JavaScript Programming/AJAX and JSON

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This lesson introduces AJAX and JSON.

Objectives and Skills[edit | edit source]

Objectives and skills for this lesson include:

  • Send and receive JSON data using AJAX

Readings[edit | edit source]

  1. Wikipedia: AJAX
  2. Wikipedia: JSON
  3. Wikibooks: JavaScript/XMLHttpRequest
  4. Wikibooks: JavaScript/Handling JSON

Multimedia[edit | edit source]

  1. YouTube: JSON and AJAX Tutorial: With Real Examples
  2. YouTube: JSON Crash Course
  3. YouTube: Learn JSON - Full Crash Course for Beginners
  4. JSON and AJAX Tutorial: With Real Examples

Examples[edit | edit source]

Activities[edit | edit source]

Complete the following activities using external JavaScript code. Apply JavaScript best practices, including comments, indentations, naming conventions, and constants. Use input elements for input and respond to input or change events or add buttons and respond to click events. Use HTML elements for output. Use separate functions for each type of processing. Avoid global variables by passing parameters and returning results. Create test data to validate the accuracy of each program. Add comments at the top of the program and include references to any resources used.

  1. Convert your JavaScript Programming/Forms and Security project to send form data using AJAX and JSON rather than through form submission. Use POST to add users and use GET to retrieve user data.
  2. Use an online API simulation tool such as jsonplaceholder.typicode.com to test your code. Depending on configuration of your API simulation tool, the returned data may or may not match the data you send. The intent is to test XMLHttpRequest communication rather than the API itself.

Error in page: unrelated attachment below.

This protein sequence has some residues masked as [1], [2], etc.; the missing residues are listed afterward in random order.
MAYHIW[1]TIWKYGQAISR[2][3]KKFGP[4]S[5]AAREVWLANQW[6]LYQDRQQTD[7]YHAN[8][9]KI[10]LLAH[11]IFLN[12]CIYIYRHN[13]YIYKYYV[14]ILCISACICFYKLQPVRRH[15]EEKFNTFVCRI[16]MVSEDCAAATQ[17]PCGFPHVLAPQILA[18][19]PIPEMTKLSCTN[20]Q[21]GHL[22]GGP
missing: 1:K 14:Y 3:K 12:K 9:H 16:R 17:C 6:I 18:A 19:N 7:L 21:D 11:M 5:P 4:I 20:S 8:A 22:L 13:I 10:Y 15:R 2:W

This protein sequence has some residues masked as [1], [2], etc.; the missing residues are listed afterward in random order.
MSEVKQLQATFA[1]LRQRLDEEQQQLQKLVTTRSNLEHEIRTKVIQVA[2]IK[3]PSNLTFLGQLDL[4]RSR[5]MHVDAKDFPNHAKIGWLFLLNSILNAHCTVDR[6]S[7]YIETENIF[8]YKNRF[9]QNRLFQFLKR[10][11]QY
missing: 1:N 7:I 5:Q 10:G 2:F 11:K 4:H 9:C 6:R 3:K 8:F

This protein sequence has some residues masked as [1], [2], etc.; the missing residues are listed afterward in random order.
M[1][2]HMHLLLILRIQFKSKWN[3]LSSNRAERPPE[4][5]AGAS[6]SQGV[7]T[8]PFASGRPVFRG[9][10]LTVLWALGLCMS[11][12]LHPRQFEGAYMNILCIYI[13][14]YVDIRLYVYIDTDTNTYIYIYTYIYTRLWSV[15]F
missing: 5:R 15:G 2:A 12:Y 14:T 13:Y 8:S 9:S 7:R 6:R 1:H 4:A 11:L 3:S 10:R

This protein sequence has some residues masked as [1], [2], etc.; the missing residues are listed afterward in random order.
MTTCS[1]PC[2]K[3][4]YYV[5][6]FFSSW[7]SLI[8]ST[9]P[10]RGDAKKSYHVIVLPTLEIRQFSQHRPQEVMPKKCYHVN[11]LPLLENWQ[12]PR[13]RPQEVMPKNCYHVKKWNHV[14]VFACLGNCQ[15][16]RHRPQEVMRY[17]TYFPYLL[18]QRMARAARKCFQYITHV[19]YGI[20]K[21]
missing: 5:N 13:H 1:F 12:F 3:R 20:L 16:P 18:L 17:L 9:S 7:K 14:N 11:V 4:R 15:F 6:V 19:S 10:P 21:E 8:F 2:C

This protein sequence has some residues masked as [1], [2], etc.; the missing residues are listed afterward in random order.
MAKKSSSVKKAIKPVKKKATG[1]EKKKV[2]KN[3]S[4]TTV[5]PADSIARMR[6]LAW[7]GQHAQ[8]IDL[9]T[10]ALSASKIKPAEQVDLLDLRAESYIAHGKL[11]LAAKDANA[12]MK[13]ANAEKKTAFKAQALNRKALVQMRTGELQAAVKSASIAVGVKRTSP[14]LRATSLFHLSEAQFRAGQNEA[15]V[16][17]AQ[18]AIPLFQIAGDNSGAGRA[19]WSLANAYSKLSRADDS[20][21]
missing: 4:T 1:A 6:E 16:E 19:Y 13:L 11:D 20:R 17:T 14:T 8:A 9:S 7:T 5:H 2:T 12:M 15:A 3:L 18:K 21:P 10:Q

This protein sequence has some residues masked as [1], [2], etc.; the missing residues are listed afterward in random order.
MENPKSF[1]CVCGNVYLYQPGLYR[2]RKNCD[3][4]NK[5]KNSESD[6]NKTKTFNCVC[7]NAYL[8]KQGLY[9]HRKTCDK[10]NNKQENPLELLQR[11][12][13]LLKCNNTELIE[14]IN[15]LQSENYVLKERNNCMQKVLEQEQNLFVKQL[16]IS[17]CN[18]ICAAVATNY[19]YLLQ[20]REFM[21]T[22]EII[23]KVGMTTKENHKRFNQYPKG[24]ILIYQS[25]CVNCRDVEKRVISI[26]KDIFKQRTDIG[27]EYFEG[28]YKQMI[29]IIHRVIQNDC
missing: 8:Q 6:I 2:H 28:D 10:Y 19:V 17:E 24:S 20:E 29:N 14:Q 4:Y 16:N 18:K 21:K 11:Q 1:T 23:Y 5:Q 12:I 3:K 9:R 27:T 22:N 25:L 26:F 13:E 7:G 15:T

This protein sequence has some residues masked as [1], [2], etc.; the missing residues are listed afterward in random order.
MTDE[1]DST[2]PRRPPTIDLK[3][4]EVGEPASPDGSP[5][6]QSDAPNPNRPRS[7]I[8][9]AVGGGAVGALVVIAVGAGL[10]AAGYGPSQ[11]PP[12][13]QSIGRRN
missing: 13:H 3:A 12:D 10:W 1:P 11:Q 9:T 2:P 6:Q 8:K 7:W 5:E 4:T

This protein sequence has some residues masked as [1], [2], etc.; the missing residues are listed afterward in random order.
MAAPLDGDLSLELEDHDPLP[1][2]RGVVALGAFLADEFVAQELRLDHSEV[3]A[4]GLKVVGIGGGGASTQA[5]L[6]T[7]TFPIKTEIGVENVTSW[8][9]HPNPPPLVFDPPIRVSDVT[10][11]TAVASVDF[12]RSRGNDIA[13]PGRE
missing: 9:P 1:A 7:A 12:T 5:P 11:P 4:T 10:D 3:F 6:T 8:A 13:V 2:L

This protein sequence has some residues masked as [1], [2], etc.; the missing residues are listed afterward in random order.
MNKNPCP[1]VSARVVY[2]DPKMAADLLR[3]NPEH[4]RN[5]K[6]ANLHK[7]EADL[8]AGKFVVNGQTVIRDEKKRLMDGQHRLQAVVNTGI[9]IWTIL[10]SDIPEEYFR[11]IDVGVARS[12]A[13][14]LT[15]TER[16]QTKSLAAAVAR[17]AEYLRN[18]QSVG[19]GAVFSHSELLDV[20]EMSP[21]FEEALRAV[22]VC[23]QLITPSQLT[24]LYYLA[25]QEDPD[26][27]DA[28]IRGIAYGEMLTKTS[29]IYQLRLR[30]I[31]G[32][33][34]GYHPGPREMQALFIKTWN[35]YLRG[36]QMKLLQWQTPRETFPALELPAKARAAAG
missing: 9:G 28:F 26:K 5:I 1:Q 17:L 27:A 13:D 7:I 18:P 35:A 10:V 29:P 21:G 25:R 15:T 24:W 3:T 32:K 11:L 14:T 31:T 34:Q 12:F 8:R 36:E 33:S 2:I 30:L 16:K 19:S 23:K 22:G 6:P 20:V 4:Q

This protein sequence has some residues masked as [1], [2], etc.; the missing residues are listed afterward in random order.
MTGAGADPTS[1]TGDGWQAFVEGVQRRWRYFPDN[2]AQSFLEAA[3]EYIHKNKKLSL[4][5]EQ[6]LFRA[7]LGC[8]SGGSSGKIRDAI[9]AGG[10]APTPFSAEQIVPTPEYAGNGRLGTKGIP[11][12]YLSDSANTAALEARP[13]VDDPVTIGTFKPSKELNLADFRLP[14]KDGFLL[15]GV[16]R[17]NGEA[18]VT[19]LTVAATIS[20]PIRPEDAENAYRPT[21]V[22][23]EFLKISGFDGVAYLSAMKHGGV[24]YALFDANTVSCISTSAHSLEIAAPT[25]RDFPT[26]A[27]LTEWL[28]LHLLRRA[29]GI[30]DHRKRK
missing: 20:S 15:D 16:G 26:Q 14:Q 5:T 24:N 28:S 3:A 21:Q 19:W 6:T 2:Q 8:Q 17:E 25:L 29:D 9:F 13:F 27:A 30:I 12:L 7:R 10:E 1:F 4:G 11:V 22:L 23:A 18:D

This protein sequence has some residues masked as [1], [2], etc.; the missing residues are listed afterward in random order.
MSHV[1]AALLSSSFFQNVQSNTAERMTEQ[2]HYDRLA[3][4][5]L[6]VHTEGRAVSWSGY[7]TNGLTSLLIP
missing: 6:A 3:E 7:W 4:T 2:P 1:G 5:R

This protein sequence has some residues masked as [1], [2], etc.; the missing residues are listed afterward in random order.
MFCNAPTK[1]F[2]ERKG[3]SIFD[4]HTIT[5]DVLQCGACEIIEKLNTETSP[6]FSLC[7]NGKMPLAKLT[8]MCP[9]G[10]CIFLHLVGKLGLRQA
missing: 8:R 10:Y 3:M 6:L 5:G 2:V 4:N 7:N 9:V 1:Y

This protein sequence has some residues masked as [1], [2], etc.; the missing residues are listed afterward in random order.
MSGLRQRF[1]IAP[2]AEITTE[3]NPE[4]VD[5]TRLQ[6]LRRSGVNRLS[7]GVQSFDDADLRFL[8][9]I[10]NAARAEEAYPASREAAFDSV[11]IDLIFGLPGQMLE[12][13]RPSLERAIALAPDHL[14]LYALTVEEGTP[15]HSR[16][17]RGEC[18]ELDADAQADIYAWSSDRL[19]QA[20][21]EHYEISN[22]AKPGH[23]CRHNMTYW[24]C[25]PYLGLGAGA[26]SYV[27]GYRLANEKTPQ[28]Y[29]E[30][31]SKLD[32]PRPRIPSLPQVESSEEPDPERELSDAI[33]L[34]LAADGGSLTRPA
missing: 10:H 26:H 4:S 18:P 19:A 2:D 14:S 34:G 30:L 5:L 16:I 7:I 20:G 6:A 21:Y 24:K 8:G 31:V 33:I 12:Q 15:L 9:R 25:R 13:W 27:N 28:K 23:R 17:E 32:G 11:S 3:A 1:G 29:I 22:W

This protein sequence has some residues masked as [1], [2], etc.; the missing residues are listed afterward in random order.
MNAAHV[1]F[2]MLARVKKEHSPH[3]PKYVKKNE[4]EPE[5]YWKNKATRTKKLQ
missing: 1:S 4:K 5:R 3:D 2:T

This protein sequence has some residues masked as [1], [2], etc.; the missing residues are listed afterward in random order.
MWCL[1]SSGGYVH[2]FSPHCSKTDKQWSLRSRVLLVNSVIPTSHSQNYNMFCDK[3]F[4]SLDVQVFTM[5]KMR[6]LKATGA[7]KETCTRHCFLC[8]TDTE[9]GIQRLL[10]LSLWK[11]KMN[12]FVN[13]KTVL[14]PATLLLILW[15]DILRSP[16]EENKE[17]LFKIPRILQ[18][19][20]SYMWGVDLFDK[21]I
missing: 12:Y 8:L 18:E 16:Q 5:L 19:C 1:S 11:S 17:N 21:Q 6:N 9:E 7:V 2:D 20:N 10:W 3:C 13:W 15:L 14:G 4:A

3. Optional: See Node.js REST API for information and examples on how to set up your own test JavaScript web server.

Lesson Summary[edit | edit source]

Additional items will be contributed by course participants

Key Terms[edit | edit source]

AJAX (Asynchronous JavaScript and XML)
With AJAX, web applications can send and retrieve data from a server asynchronously (in the background) without interfering with the display and behavior of the existing page.[1]
Data Interchange Format
A data-interchange format is a text format which is used to interchange or exchange data between different platforms and operating systems. JSON is the most popular and lightweight data-interchange format for web applications.[2]
GET
GET is used to request data from a specified resource. GET is one of the most common HTTP methods (and the default method).[3]
JSON
JSON is text, written using JavaScript object notation.[4]
onReadyStateChange
It is an event handler that is called whenever the readyState attribute changes.[5]
POST
POST is used to send data to a server to create/update a resource. The data sent to the server with POST is stored in the request body of the HTTP request.[6]
XMLHttpRequest
The XMLHttpRequest object is used to interact with the server (get or post data). This enables a Web page to update just part of a page without disrupting what the user is doing.[7]

See Also[edit | edit source]

References[edit | edit source]